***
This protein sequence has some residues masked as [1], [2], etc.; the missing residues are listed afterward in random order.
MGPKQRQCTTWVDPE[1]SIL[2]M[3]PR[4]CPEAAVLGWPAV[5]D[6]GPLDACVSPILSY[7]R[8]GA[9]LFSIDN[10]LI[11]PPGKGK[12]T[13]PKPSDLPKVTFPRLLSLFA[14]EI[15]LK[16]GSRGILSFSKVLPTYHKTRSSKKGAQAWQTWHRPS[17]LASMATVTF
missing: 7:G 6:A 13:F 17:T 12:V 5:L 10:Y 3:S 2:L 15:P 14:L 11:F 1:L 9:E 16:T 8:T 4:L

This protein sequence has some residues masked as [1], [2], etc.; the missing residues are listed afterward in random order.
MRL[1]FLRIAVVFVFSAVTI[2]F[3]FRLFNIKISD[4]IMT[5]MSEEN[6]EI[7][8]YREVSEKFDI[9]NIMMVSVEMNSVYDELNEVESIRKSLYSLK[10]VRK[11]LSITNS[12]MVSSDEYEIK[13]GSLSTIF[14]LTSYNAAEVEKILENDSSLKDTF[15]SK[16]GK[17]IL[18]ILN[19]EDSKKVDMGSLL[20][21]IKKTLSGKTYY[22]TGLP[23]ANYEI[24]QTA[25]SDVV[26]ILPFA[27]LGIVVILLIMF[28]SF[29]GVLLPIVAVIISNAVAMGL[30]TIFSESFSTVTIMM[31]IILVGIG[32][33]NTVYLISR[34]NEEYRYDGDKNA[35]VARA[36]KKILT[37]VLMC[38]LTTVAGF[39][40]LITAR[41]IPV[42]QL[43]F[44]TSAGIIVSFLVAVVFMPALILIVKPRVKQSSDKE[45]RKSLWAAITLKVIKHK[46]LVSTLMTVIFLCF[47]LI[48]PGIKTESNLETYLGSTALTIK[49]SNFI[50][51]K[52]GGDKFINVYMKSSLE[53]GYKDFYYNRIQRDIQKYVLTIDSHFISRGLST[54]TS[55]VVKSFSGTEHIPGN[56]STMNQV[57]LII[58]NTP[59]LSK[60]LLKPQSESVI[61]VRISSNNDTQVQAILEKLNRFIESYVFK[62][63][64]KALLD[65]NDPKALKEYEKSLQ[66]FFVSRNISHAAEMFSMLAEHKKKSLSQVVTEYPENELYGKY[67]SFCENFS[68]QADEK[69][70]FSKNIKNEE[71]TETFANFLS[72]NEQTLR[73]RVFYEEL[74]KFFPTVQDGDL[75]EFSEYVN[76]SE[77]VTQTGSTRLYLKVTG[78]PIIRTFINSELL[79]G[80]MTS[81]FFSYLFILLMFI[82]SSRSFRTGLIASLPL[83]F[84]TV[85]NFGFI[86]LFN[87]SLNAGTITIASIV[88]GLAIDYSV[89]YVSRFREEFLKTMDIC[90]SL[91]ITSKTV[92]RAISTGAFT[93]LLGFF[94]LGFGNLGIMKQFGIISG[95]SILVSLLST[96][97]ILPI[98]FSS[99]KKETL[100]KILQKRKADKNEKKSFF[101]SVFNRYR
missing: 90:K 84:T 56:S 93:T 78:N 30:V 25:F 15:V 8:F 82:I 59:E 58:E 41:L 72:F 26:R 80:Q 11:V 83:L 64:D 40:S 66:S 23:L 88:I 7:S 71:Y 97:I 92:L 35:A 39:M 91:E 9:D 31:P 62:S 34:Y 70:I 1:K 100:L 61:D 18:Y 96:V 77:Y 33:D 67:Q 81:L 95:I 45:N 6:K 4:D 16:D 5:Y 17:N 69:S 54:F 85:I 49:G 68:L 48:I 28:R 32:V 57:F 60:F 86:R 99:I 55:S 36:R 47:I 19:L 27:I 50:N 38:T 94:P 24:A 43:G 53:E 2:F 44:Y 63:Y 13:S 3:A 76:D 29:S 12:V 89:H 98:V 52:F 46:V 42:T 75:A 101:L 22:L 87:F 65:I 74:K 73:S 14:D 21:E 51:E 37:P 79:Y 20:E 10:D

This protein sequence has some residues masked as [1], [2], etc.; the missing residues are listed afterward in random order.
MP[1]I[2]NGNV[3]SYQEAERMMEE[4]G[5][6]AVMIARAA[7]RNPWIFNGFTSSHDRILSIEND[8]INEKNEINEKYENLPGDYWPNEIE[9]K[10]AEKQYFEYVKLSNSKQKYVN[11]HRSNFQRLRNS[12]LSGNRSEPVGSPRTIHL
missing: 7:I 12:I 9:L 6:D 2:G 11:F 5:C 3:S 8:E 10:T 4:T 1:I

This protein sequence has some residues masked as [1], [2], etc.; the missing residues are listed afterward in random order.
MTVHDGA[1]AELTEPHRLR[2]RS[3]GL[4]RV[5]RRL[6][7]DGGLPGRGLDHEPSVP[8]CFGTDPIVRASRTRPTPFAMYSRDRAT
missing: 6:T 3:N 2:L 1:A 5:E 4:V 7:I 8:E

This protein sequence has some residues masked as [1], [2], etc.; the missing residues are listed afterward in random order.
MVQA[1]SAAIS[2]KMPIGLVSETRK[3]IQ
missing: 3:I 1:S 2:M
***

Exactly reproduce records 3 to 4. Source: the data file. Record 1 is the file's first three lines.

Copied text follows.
This protein sequence has some residues masked as [1], [2], etc.; the missing residues are listed afterward in random order.
MP[1]I[2]NGNV[3]SYQEAERMMEE[4]G[5][6]AVMIARAA[7]RNPWIFNGFTSSHDRILSIEND[8]INEKNEINEKYENLPGDYWPNEIE[9]K[10]AEKQYFEYVKLSNSKQKYVN[11]HRSNFQRLRNS[12]LSGNRSEPVGSPRTIHL
missing: 7:I 12:I 9:L 6:D 2:G 11:F 5:C 3:S 8:E 10:T 4:T 1:I

This protein sequence has some residues masked as [1], [2], etc.; the missing residues are listed afterward in random order.
MTVHDGA[1]AELTEPHRLR[2]RS[3]GL[4]RV[5]RRL[6][7]DGGLPGRGLDHEPSVP[8]CFGTDPIVRASRTRPTPFAMYSRDRAT
missing: 6:T 3:N 2:L 1:A 5:E 4:V 7:I 8:E